The two main types of individual consumer bankruptcy are Chapters 7 and 13. Chapter 7 is a liquidation process that liquidates your non-exempt assets in exchange for the discharge of your debts. You are allowed to claim exemptions to protect certain properties, such as your home and car and other property. In fact, in most chapter 7 cases, people only lose their debts and they don’t lose any property. Chapter 13 is a reorganization bankruptcy that restructures your debts into a manageable repayment plan suited to your monthly income and your reasonable and necessary living expenses which lasts three to five years. Your unsecured debts, like credit card bills and medical expenses, will be discharged 0-100%, but your secured debt could be included in your chapter 13 plan for payment under adjusted terms that are more favorable to you. At Behm Law Group Ltd., our attorneys help you navigate the process of filing for Chapter 7 or 13 bankruptcy. Another filing that can occur is informally referred to as Chapter 20 bankruptcy. Let’s talk about what this actually means for the bankruptcy code in Redwood Falls, MN. To be clear, Chapter 20 is not a separate and distinct chapter of the bankruptcy code like Chapter 7 and Chapter 13. Rather the informal term “Chapter 20” simply refers to a situation where a person first files for Chapter 7 bankruptcy relief and then files for Chapter 13 bankruptcy relief after the Chapter 7 bankruptcy case has ended.
Chapter 7 bankruptcy has strict eligibility requirements that were written into the U.S. bankruptcy code through the Bankruptcy Abuse Prevention and Consumer Protection Act of 2005 (BAPCPA). In addition to several other changes, the BAPCPA established the Means Test requirement, which measures your debt-to-income ratio.
To qualify for Chapter 7, your household income needs to be at or lower than the state median or average income for a similar sized household. If your income is higher than that median, there may be a basis for you to still file for Chapter 7 but it is more likely that you would have to file for Chapter 13 bankruptcy relief instead.
Chapter 20 bankruptcy happens when individuals file for Chapter 7, discharge all their unsecured debts, like credit cards, medical debts, etc., end their case, and then immediately file for Chapter 13 bankruptcy to cure or pay back a delinquency on the mortgage for their house. The Chapter 20 bankruptcy can have several benefits, but sometimes the bankruptcy court will not approve these cases if it determines that people are using them to game or take advantage of the bankruptcy system.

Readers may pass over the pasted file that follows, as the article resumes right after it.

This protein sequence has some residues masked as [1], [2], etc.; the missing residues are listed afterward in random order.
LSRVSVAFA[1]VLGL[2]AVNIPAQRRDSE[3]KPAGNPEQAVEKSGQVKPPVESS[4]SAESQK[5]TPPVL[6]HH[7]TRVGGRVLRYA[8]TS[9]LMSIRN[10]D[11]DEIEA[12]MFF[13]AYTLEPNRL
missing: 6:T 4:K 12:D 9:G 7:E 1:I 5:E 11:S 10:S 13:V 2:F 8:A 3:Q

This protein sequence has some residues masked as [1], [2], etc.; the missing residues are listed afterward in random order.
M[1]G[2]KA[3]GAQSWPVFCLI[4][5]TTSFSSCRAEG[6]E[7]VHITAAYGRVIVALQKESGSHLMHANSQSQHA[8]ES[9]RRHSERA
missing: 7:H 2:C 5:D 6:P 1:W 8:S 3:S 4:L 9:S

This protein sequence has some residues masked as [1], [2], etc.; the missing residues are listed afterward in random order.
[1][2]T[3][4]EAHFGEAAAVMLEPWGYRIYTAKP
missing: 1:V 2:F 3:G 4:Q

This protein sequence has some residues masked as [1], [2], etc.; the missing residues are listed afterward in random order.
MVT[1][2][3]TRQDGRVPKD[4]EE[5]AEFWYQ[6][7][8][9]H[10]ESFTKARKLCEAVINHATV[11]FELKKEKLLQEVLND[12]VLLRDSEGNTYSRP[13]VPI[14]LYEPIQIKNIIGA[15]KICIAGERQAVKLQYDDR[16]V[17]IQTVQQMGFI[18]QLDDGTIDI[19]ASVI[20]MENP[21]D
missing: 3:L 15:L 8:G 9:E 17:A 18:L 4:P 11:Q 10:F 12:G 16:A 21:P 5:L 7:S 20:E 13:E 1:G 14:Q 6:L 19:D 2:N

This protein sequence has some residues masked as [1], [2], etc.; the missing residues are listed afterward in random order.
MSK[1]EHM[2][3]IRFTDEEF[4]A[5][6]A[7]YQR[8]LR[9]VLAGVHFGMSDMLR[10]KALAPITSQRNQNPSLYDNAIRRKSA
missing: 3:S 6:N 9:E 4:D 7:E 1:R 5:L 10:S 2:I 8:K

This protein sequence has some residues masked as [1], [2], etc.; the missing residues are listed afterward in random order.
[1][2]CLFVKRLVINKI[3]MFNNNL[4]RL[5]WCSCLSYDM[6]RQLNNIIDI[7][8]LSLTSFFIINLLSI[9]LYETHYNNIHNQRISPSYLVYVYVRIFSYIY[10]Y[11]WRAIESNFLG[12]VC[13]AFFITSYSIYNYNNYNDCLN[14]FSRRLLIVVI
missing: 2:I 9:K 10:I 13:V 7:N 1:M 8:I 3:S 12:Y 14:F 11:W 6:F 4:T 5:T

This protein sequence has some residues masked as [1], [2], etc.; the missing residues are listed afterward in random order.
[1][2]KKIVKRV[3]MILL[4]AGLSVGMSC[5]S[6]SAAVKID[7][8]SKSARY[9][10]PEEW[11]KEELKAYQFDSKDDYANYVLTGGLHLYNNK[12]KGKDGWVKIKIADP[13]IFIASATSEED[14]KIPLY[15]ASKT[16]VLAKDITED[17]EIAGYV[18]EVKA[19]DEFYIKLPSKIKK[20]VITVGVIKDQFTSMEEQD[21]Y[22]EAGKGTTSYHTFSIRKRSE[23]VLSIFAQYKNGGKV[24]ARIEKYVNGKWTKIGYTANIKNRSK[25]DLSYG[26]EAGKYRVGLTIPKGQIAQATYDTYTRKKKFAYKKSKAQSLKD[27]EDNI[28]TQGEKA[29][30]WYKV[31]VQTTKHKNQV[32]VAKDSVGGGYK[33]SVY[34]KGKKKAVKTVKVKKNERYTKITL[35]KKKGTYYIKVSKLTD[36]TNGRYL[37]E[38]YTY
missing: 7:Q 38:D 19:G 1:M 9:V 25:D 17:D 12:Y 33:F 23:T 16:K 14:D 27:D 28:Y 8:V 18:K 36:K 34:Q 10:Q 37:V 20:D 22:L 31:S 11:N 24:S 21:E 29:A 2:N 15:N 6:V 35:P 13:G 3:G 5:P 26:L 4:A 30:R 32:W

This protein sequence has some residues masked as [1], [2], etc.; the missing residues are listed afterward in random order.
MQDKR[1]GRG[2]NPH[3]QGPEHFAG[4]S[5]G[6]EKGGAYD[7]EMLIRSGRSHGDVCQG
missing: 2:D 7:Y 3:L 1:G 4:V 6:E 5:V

Benefits of Chapter 20 Bankruptcy
Chapter 20 can help you work through the repayment of priority debts, such as tax debts and child support debts, that were not discharged in your chapter 7 bankruptcy case. So, presume that you had $20,000 of tax debt that was not discharged in your chapter 7 bankruptcy case. After your chapter 7 case ended, you could file a chapter 13 case and pay that tax debt through a chapter 13 plan over 36 to 60 months. The filing of a chapter 13 case after a chapter 7 case has concluded, can have benefits for your secured debts such as vehicle loans or mortgage debts. For instance, presume that there is a vehicle loan of $10,000 and that there is an interest rate of 15%. If you retained that debt by reaffirming it in your chapter 7 case, you could conceivably file a subsequent chapter 13 bankruptcy case and payoff the $10,000 at a lower interest rate over 36 to 60 months. If you’ve filed for Chapter 7 relief to discharge unsecured debts before filing a chapter 13 bankruptcy, all your monthly payments in the chapter 13 case would be dedicated to paying only secured and priority debts.
The potential disadvantages of a Chapter 20 bankruptcy is that it could lead to accusations of bad faith and it does not allow you to use lien stripping to strip off wholly unsecured mortgages from your homestead.